tionists; people on both sides need to
regain hope that peace is attainable.
Mel Seidman from Farmington Hills,
an activist with the Labor Zionist
Alliance, came to the program seeking
information. "I'm looking to publicize
what's going on in a positive manner. It's
bad that we don't know the history, we
don't know the background, and we
don't know the political history."
Ben Brown, 15, a student at
Birmingham Groves High School,
thought Jews needed to know more
about all sides of the conflict. "If we corn-
pare the two, we can see the differences.
Dorothy Lopatin of West
Bloomfield, who attended with her
husband Irv, found Makovsky to be
"down to earth and very impressive.
We got to hear about the complexities
of the situation and what goes on
under the surface that we usually
aren't informed of." Li
From the pages of the Jewish News
from this week 10, 20, 30, 40, 50
and 60 years ago.
The Children's Medical Center of
Israel, a pediatric hospital in Petach
A Jewish forum on AIDS will be
held at the Jewish Community
Center in West Bloomfield.
The first Beth Shalom Aleichem-
Schaver prizes were awarded last
month at the Shalom Aleichem
House in Tel Aviv. Detroiters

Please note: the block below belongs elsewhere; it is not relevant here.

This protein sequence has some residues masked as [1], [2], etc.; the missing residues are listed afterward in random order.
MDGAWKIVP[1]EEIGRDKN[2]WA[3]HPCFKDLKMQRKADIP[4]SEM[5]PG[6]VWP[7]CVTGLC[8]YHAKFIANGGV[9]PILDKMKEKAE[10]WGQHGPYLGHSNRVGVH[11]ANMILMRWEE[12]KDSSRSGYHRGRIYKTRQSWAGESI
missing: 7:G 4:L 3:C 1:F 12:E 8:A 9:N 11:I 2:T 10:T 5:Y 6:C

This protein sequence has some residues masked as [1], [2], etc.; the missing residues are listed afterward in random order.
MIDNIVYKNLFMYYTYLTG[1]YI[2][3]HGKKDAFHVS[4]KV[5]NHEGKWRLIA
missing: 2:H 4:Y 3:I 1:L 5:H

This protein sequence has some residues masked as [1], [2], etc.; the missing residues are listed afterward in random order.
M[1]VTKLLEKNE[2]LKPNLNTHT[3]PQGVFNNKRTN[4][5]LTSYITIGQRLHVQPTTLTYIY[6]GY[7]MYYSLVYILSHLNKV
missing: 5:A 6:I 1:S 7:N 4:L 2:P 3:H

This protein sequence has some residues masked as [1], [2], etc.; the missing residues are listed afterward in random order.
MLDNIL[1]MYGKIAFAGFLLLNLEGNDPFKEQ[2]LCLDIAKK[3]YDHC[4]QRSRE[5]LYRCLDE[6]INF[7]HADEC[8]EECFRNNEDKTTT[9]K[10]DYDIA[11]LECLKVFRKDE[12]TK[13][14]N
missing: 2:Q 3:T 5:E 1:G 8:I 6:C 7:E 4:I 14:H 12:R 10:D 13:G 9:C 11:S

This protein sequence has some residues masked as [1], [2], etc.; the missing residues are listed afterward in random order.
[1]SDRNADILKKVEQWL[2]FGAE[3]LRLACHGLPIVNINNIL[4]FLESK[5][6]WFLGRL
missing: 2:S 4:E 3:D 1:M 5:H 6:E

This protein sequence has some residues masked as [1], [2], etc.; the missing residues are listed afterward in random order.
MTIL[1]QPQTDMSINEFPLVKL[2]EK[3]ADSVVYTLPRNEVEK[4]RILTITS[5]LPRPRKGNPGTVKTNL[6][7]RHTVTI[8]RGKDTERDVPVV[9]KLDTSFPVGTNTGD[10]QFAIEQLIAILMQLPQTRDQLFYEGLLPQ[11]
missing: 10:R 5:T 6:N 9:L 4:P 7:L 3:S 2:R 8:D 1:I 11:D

Morris and Emma Schaver
endowed the awards.
George E. Gullen Jr., president of
Wayne State University in Detroit,
is presented with a certificate of
appreciation from Norman D.
Tilles, national commander of the
Jewish War Veterans of the United
States of America.
Congregation Bnai Moshe in Oak
Park presents a concert featuring
Cantor Jacob Barkin in a repertoire
of Hebrew and Yiddish folk songs.
Abe Shiffman, industrialist and
communal worker, has contributed
$25,000 to a fund to memorialize
the late Henry Myers by establish-
ing a unit in his name at the new
Jewish Community Center in
Judah Goldring, new cantor of
Beth Aaron Synagogue in Detorit,
will present his first public concert
in a Jewish Music Month program
spontored by the men's club.
Dr. Joseph J. Schwartz, chairman of
the European Council of the
American Jewish Joint Distribution
Committee, will address the annual
meeting of the Jewish Welfare
Federation at the Jewish
Community Center on Woodward
and Holbrook in Detroit.
— Compiled by Holly Teasdle,
archivist, the Rabbi Leo M Franklin
Archives of Temple Beth El